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It's not meteorology but our "solar weather" forecast is important to know

Eric Chilton talks with a NASA Program Scientist about what Earth can expect with solar flares in the future.

GREENSBORO, N.C. — NASA scientist Lika Guhathakurta says we better keep an eye to the sky over the next 5 years when it comes to solar weather. In her interview with me she said that it is just a matter of time before a solar flare of some unknown level of intensity affects our technology. And it could be bad.

"We are leaving a period of inactivity as far as the sun is concerned," said Guhathakurta. "Just speaking from statistics we are entering a period of high activity over the next few years and it means that we could see some solar weather affect us sometime between 2020 and 2025."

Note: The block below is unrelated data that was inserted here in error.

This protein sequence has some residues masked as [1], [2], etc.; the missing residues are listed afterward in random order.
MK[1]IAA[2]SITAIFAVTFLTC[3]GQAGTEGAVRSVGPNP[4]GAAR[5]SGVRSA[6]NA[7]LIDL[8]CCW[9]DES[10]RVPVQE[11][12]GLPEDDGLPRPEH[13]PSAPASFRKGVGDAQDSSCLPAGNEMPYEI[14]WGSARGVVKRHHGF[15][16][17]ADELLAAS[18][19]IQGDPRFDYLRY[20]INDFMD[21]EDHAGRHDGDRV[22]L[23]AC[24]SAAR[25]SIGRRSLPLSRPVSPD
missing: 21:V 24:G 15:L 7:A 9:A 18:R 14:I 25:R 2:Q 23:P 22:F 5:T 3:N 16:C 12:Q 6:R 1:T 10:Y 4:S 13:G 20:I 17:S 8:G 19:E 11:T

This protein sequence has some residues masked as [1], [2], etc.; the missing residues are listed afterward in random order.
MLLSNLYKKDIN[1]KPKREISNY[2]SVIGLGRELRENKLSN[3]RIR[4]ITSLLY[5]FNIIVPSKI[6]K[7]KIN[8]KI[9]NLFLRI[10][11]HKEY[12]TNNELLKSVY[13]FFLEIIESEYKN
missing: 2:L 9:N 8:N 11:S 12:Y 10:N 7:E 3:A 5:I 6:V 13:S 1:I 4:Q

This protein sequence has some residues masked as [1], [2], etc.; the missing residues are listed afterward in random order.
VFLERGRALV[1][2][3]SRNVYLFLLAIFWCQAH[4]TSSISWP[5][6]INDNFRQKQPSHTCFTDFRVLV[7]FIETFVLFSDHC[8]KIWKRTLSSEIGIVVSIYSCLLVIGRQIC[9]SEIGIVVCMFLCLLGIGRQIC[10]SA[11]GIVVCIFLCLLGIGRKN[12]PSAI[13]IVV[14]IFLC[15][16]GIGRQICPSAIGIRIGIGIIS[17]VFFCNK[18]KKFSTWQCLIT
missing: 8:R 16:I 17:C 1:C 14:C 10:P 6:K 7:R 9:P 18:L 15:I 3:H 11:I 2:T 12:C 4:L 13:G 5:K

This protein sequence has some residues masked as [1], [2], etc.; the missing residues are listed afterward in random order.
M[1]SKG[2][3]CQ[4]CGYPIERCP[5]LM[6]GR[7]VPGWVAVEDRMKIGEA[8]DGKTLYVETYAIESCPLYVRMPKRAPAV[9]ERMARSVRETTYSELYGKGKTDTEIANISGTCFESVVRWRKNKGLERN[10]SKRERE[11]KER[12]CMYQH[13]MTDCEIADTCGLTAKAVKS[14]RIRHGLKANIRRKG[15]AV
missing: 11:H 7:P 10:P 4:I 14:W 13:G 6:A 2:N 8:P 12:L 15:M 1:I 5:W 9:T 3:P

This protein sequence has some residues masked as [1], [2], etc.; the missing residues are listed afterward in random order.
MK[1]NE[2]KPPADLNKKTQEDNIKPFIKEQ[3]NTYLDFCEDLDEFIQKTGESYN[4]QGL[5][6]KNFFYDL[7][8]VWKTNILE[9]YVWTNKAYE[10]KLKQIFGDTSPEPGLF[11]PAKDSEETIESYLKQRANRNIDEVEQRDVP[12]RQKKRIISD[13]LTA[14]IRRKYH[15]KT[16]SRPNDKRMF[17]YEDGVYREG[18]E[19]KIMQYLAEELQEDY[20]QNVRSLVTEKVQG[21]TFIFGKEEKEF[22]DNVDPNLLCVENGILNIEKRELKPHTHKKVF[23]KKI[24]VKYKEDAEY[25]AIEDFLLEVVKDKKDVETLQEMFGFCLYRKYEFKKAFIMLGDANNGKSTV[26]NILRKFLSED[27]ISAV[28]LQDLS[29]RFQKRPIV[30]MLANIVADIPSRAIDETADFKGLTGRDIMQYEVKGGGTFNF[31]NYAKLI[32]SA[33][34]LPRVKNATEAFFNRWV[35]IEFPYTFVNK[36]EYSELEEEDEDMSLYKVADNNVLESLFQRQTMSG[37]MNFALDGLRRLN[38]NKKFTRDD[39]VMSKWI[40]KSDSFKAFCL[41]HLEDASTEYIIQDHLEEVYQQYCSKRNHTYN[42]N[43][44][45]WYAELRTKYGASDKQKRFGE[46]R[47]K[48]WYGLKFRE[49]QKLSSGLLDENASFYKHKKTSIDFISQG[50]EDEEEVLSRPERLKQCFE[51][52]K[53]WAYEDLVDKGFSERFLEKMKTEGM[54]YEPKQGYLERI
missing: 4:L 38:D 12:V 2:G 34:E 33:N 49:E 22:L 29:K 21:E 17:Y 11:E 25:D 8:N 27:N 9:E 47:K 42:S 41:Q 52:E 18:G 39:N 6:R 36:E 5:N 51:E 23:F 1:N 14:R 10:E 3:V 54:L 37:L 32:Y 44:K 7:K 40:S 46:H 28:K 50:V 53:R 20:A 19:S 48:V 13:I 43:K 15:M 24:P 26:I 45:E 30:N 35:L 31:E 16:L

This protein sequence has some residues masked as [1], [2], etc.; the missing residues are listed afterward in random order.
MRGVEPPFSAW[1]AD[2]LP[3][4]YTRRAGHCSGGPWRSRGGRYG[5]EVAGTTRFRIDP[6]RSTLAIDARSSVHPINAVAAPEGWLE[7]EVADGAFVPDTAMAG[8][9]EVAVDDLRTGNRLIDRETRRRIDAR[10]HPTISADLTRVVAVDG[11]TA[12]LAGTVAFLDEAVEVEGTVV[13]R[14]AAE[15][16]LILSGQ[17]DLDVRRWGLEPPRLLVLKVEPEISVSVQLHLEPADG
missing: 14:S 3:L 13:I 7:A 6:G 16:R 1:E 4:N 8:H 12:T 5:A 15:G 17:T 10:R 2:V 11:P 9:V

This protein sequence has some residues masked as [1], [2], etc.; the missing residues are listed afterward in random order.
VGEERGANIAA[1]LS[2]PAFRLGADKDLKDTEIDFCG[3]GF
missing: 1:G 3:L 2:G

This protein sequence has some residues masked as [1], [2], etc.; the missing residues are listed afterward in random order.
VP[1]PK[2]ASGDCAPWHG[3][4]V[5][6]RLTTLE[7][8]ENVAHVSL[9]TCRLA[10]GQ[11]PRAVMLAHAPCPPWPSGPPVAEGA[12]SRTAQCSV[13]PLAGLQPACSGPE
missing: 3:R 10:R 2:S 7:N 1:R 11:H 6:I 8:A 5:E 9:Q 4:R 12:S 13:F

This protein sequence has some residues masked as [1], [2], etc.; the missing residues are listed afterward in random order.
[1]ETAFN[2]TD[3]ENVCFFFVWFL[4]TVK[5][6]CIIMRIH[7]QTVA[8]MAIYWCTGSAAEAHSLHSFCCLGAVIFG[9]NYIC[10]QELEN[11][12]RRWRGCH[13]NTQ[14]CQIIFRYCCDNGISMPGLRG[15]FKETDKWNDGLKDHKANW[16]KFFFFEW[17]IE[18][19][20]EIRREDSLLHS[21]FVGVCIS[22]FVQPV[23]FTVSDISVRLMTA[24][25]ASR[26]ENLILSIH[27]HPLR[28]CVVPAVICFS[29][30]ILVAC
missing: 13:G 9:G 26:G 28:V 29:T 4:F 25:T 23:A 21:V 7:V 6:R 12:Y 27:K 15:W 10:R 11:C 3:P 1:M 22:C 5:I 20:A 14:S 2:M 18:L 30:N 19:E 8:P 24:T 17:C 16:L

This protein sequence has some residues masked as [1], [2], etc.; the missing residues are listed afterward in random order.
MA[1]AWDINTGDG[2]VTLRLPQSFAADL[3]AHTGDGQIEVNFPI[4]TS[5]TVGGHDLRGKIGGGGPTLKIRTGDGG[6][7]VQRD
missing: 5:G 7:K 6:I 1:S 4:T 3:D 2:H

According to scientists like her the sun's activity swings back and forth like a pendulum and if we were to see enough of the radiation from a solar flare it could disrupt our computers, our GPS devices and even the power grid.

A similar flare up happened in the late 1980s and knocked out the power grid in parts of New York and Tibet.

"We don't know a lot about the sun but we do know the general timing of its active periods and we are definitely seeing that active period beginning soon. But we scientists are always watching," said Guhathakurta.

And thank goodness we have her on watch because losing satellites and technology can be devastating in a world that is forever digitally connected. In her words, "Anything with an on and off switch would be in jeopardy."